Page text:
Prevent and HEAL Degenerative Arthritis...

Arthritis has been part of my life for years. Many family members, friends, and clients also live with one or more forms of arthritis. I had mistakenly believed that this condition was only a sign of age, wear and tear, and was inevitable. Those beliefs are incorrect, though once effected, arthritis is manageable as I share in my resource guide. Dr. John McDougall recently posted his April 2004 article discussing high cases of osteoarthritis and rheumatoid arthritis here in the West. He notes that a number of dietary factors damage joint health:

  • Malnourishment from a Western diet. Minerals and nutrients are absent in overly processed food…especially fast food - without these nutrients, bones and joints are not strong enough to maintain good health.

  • After eating a fatty meal the blood stream is clogged and circulation slows. Joints rely on circulation to obtain nutrients and to cleanse waste. If a drainpipe is full of debris a sink is slow to drain, right? Same concept…unclog the arteries and the system flows freely.

  • Excess weight wreaks havoc on joints. After my hip replacements my surgeon urged me to stay lean to protect my new joints. An extra five pounds of weight places twenty-five pounds of pressure on a joint. Have you ever seen tree branches sagging from the weight of winter snow? With enough pressure the branch will break. When carrying excess weight your body is not designed to hold, the strain and pressure on your joints is similar. Hips, knees, and ankles are especially overburdened with extra weight. Collapsed ankles, swelling, and failed joints leading to replacement are the result. Lose the weight and relieve the burden on your joints.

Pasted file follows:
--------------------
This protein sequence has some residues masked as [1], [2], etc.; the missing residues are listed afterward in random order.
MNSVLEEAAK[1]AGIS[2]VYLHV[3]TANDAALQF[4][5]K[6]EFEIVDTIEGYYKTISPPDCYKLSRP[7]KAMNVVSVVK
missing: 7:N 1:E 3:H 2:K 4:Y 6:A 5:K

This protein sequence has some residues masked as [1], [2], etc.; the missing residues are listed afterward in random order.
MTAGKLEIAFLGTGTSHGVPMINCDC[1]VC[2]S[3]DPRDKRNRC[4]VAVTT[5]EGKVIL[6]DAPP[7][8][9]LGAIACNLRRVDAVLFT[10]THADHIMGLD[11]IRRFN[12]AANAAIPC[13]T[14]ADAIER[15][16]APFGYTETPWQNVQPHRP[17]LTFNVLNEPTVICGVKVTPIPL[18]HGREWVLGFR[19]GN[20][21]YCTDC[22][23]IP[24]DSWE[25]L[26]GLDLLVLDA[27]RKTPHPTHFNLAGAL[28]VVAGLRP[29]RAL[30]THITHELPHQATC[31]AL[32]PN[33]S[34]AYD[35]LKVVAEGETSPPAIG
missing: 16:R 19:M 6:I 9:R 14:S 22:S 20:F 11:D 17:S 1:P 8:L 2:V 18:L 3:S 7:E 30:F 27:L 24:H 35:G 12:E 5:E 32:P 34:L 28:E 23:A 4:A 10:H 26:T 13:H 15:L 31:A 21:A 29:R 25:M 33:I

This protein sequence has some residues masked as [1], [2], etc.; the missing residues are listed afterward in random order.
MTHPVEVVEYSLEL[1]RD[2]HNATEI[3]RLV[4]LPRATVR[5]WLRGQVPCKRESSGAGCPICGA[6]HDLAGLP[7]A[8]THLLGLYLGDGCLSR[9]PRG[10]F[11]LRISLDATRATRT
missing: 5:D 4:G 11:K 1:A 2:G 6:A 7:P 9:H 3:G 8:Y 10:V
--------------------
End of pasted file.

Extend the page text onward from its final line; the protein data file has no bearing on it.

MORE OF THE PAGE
My osteoarthritis is the result of poor dietary choices. I have no doubt that my condition was self-inflicted after years of drinking soda, eating fatty foods, and following high protein diets. Shifting to a whole food plant-based oil free diet has been miraculous for me. As published in the American Journal of Clinical Nutrition, a healthy lifestyle reduces inflammation, reduces pain, and can prevent further damage from arthritis. To read Dr. McDougall’s article about preventing and treating degenerative arthritis in it’s entirety, click here.

Be Well! ~Tiffany Anderson, LMT, RMT, BS, CHES, Author, Butternut to Bionic - A Resource Guide for Hip Replacement Surgery